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The difference is, for the value investor, the selling part is optional. A company can repay its investors with dividends, liquidation (rare), being bought out... Often value investors end up selling to the market, but you have to break away from the mentality that buy low sell high is the point of "investing". If it is that way, then it's a zero-sum game, so why's it an important part of capitalism again?

Ignoring liquidation and acquisition, because they are rarely the goal of a value investor...

Dividends do repay investors, but the price always adjusts ex-dividend. A value investor is not happy owning a declining asset even if the dividend pays at regular intervals. They always look for capital appreciation and will, whenever they deem appropriate, convert unrealized gains into realized.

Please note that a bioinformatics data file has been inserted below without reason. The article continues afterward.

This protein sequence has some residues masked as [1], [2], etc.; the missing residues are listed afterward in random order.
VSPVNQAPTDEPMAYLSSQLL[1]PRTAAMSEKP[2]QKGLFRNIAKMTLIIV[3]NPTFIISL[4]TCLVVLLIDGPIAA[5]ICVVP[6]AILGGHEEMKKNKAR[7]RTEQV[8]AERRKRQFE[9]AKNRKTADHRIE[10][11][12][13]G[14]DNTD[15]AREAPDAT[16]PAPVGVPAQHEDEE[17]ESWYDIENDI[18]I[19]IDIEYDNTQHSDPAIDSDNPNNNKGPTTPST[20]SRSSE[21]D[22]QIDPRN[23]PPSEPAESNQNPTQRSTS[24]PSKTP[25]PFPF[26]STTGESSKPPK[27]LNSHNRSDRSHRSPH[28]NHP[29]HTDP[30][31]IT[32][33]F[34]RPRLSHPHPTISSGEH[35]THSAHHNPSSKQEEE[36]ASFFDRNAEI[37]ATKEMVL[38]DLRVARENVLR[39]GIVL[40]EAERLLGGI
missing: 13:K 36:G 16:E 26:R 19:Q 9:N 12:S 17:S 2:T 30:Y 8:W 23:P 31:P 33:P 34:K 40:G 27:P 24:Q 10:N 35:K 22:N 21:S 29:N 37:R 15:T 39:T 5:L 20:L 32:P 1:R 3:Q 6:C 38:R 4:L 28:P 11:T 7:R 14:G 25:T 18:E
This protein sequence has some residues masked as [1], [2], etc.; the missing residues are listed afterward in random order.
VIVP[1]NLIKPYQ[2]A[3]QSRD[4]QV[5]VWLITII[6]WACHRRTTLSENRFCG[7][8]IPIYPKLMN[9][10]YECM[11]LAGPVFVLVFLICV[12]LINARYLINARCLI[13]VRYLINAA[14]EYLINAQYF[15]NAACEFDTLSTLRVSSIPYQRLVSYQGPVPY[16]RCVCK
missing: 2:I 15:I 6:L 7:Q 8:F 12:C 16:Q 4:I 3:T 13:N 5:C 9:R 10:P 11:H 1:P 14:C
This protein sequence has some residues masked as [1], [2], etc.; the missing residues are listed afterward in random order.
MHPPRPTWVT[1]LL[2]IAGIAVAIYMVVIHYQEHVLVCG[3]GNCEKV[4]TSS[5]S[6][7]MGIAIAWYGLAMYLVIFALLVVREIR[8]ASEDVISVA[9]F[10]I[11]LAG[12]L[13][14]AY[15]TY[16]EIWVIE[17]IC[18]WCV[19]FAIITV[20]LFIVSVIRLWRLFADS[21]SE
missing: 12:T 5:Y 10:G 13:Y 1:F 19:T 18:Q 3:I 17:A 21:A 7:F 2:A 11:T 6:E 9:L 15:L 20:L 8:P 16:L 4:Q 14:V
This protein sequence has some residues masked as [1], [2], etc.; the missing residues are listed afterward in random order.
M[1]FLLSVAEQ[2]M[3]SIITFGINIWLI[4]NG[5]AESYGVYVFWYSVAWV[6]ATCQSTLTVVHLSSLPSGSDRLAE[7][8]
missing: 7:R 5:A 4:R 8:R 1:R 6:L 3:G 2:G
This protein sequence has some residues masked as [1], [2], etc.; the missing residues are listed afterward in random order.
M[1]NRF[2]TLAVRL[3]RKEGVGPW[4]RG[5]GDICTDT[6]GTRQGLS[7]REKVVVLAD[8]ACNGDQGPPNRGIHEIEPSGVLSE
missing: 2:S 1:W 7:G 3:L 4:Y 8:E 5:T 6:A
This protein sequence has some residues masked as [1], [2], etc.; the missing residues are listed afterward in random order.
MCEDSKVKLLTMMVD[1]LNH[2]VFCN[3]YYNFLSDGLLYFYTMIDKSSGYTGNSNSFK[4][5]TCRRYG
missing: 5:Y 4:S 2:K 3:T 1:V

You seem to be referring to buy & hold. Taking the Dow as a market proxy, if you bought BEFORE June 1999, you are currently at break even... over 10 years later. Congratulations, you're strategy is working out perrrrfectly.

A value investor would not have bought a broad market index in 1999, where the P/E-10 was, IIRC, somewhere around 40!

I have to say I'm not particularly interested in discussing this with someone who thinks the classic value investing paradigm is comparable to buying and holding an index at the worst possible time.

Re-read the last sentence. You're not paying attention.

    If it is that way, then it's a zero-sum game
No, because the amount of value in the system trends up over time. There is not a fixed amount of wealth in the world.

The point is that stocks are not a priori worth money just because they represent a share of a company. Value has to come from them somehow.

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